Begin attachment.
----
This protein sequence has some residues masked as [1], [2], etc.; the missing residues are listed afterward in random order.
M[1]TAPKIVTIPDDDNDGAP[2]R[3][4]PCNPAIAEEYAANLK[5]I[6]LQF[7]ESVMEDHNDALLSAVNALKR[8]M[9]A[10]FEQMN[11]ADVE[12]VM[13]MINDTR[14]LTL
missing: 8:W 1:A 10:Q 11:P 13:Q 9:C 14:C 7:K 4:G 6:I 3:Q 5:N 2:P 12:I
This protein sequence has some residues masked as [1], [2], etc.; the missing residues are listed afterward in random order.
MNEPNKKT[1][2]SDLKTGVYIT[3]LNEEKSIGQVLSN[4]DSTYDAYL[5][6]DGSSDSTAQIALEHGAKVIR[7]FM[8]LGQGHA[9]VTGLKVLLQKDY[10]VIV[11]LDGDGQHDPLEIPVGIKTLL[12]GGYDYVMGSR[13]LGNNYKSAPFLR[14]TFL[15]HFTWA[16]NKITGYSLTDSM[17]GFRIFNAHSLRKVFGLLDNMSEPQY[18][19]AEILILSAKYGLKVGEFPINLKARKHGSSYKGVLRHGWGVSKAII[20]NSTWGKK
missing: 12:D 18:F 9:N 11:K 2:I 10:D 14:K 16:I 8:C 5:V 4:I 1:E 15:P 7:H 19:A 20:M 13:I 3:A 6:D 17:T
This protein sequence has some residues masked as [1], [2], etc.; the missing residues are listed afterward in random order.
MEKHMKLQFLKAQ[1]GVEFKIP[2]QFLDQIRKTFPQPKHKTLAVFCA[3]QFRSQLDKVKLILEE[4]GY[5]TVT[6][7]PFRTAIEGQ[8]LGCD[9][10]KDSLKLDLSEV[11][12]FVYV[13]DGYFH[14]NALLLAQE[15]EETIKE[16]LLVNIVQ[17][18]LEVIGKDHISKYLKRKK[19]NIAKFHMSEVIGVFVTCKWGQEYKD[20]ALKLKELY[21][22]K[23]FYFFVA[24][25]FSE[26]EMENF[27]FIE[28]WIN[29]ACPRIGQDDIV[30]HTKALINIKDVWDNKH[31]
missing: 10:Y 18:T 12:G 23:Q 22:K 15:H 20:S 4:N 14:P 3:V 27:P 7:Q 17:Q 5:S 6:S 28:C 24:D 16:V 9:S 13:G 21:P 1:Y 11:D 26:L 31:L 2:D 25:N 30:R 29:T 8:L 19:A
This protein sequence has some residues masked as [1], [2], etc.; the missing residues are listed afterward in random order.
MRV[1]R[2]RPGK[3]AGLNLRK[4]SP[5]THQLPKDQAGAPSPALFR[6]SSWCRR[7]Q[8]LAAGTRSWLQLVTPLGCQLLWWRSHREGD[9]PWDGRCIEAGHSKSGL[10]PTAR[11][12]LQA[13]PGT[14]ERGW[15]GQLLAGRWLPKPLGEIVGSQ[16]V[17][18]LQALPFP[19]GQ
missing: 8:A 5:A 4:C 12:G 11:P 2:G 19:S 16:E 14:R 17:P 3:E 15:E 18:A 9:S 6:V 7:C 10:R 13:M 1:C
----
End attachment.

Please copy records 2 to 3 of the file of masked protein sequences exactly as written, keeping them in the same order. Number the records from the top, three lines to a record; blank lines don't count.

This protein sequence has some residues masked as [1], [2], etc.; the missing residues are listed afterward in random order.
MNEPNKKT[1][2]SDLKTGVYIT[3]LNEEKSIGQVLSN[4]DSTYDAYL[5][6]DGSSDSTAQIALEHGAKVIR[7]FM[8]LGQGHA[9]VTGLKVLLQKDY[10]VIV[11]LDGDGQHDPLEIPVGIKTLL[12]GGYDYVMGSR[13]LGNNYKSAPFLR[14]TFL[15]HFTWA[16]NKITGYSLTDSM[17]GFRIFNAHSLRKVFGLLDNMSEPQY[18][19]AEILILSAKYGLKVGEFPINLKARKHGSSYKGVLRHGWGVSKAII[20]NSTWGKK
missing: 12:D 18:F 9:N 11:K 2:I 10:D 14:K 16:I 8:C 5:V 4:I 1:E 15:P 7:H 19:A 20:M 13:I 3:A 6:D 17:T
This protein sequence has some residues masked as [1], [2], etc.; the missing residues are listed afterward in random order.
MEKHMKLQFLKAQ[1]GVEFKIP[2]QFLDQIRKTFPQPKHKTLAVFCA[3]QFRSQLDKVKLILEE[4]GY[5]TVT[6][7]PFRTAIEGQ[8]LGCD[9][10]KDSLKLDLSEV[11][12]FVYV[13]DGYFH[14]NALLLAQE[15]EETIKE[16]LLVNIVQ[17][18]LEVIGKDHISKYLKRKK[19]NIAKFHMSEVIGVFVTCKWGQEYKD[20]ALKLKELY[21][22]K[23]FYFFVA[24][25]FSE[26]EMENF[27]FIE[28]WIN[29]ACPRIGQDDIV[30]HTKALINIKDVWDNKH[31]
missing: 10:Y 18:T 12:G 23:Q 22:K 15:H 20:S 4:N 14:P 3:V 27:P 7:Q 17:Q 5:S 6:S 28:C 24:D 16:V 9:S 13:G 21:P 1:Y 11:D 26:L 31:L 2:D 25:N 30:R 29:T 8:L 19:A